Independent Senator for South Australia, Rex Patrick, described it best, when he shared the following Tweet:  

“The Royal Commission found an absence of 24/7 nurses in aged care facilities was harmful – @ScottMorrisonMP hasn’t acted to get them. The RC found the presence of physiotherapists was helpful – he’s acted to get rid of them. It’s nonsense on stilts.” 

Meanwhile, Minister for Senior Australians and Aged Care Services, Richard Colbeck, told HelloCare the existing Aged Care Funding Instrument (ACFI) will be rolled into the new AN‑ACC funding allocation from 1 October 2022. 

Providers will still be “funded for and required to provide allied health services to residents in accordance with their obligations under the Aged Care Act,” he said.

The September 2021 StewartBrown survey identified that allied health services costs were 4% of the total care costs for providers.

“This would mean that approximately $700 million per annum is available to providers under AN-ACC to spend on allied health services,” Minister Colbeck said.

“Under the AN‑ACC, providers can invest in restorative care services, including … allied health, if it is in the best interest of the resident.”

Providers were required to report on the care time delivered by allied health professionals at the facility level from the 2020-21 financial year, as well as quarterly from July 2022.

“This will give visibility over the use of allied health services, such as physiotherapy, during the transition to AN-ACC and inform future policy decisions,” Minister Colbeck stated.

“Ultimately, the reforms will increase access and makes sure it meets the needs of the resident.

“Providers will be required to offer care in keeping with the resident’s assessed needs and the quality of that care will be reflected in the publicly reported star rated system.

 “This will include consumer experience outcomes, any regulatory activity undertaken by the Aged Care Quality and Safety Commission, the care minutes being provided to senior Australians, and service reporting against quality indicators.”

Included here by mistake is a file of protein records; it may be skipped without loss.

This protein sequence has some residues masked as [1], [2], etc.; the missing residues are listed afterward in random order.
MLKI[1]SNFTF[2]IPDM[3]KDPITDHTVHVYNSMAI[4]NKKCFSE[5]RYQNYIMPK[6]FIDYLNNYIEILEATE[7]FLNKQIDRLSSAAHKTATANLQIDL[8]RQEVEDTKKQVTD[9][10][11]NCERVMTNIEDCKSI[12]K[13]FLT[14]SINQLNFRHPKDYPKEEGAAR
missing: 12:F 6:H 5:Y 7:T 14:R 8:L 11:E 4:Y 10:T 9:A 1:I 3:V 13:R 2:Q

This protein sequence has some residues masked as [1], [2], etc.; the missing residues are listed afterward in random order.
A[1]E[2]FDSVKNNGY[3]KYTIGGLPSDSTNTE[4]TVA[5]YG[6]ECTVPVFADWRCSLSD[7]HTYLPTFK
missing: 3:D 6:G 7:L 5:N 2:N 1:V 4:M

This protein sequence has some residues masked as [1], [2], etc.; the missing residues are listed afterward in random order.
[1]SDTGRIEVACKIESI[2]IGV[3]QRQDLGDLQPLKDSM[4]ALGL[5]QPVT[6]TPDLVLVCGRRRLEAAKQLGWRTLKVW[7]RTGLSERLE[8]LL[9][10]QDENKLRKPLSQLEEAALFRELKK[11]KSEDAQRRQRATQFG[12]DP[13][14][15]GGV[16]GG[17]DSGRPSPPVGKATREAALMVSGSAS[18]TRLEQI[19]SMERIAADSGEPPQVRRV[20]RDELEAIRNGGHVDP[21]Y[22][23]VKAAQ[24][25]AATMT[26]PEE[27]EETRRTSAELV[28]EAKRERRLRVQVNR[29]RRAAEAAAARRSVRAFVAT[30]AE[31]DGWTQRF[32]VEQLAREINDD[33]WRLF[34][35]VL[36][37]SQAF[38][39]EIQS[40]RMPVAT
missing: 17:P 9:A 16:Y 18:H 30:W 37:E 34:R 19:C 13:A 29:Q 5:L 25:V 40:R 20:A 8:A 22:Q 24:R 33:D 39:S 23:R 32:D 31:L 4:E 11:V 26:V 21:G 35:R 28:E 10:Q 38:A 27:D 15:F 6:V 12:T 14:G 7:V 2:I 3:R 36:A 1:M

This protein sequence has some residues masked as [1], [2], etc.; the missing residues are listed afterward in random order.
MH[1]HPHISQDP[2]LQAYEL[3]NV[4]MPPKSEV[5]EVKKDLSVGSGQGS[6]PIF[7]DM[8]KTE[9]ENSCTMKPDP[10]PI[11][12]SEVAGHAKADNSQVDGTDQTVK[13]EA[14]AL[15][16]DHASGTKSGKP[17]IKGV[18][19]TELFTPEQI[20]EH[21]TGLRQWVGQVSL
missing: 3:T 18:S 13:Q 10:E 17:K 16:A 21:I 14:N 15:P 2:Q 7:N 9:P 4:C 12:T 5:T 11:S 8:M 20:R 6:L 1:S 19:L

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  1. The so called over servicing is because of the rules set up under ACFI by the government. They created the system which incentivised physio led pain management services. Now they call it over servicing. Ridiculous. Older people have a right to allied health and quality of life. The government shouldn’t be picking winners and losers, they should be funding aged care so people get the care and allied health they need to live a great life while in aged care.

  2. High care residents are not well enough to join group classes like yoga and tai chi. The statement by the Aged Care Minister shows complete ignorance on his part. Ten minutes of physio once or twice a week helps relieve pain and therefore improve mobility. Even if they put a TENS machine on and come back later to remove it.

  3. The gold medal for wasting money goes to the government. Richard colbeck would know ANACC was created before the royal commission so this funding model will only go as far as the individual care planing and it has been shown this is under par as per the royal commission.

    As for over servicing Physiotherapy 63% for pain management? Does the government know how prevalent pain is in racfs ? It’s more like 80%. All you have to do is read the medical history and look at residents movements and mobility to know. Even better speak to older Australians and if Richard Colbeck and the government still don’t have all the data from the ANACC shadow period that could explain why they don’t know.

    The government is to blame for Acfi and its limited approach to Physiotherapy. Under Acfi currently treatments used by physiostherapists are limited to Eg passive massage. Physios have their hands tied